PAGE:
The highest prevalence (296 cases out of 1179) was between the ages of 50 and 59 years. Ethnic distribution during these periods showed a greater prevalence in the native Mauritian population, followed by Hindus and Muslims, and was least prevalent among the Chinese. Squamous cell carcinoma was the most common histologic type.
Cervical cancer is the most common type of malignancy in women in most developing countries, and is the second most common form of cancer in the world.1 It is a significant challenge and a potential threat for society.
In India, cervical cancer accounts for 20-50% of all cancers and 80-85% of female genital cancers.6,7 A similar situation exists in Southeast Asian countries, where the percentage of cervical cancer ranges from 25.4 % to 45.4 % of all cancers.8 In the United to States, it ranks tenth. The 70% reduction in cervical cancer deaths in the United States in the last 30 years is largely the result of effective screening by Papanicoulaou (PAP smear), which identifies the disease in a pre-invasive state.9 Treatment for pre-invasive lesions is effective.10 Similarly, in high and middle income countries, cervical cancer morbidity and mortality have substantially decreased during the last 50 years mainly because of successful implementation of screening with PAP cytology. In many low income countries PAP cytology screening is yet to be effectively implemented or has failed to reduce cervical cancer rates to an appreciable extent.11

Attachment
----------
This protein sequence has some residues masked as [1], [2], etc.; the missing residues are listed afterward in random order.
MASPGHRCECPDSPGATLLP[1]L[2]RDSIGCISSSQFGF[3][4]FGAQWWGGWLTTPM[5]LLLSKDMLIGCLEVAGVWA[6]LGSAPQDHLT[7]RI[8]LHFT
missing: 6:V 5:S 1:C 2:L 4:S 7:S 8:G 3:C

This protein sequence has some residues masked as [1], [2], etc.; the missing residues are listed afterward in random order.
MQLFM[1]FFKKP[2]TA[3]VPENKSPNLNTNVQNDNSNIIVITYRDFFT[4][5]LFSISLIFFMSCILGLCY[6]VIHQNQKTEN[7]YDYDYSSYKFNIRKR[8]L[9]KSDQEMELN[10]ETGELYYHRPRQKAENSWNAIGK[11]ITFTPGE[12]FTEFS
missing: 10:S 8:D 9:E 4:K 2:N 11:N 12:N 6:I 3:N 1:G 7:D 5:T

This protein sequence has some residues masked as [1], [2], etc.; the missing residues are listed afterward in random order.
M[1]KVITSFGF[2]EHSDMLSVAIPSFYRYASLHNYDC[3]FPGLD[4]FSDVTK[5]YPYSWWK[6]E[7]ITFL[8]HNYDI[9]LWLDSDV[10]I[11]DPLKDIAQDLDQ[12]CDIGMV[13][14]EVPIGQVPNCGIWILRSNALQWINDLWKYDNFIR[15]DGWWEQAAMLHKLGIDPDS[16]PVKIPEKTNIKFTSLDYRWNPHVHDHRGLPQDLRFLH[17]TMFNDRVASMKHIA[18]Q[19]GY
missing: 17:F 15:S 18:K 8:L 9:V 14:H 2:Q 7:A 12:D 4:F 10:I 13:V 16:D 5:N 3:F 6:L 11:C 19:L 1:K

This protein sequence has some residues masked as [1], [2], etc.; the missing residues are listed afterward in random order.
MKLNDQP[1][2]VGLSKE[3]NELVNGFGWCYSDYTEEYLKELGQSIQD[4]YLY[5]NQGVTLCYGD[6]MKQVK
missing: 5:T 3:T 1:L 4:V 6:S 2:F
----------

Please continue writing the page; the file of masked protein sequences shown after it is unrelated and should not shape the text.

In Mauritius the highest percentage of cervical cancers among all the cancers of female genital tract were seen in the 1993-1996 period and amounted to 64%.In the earlier study, i.e. in the 1989-1992 period, they amounted to 61.7%, and were only 47.5% in the 1997-2000 period. During the 1989-1992 period, cancers of the cervix were about 20% of all the cancers in females and were down to 12 % in the 1997-2000 period.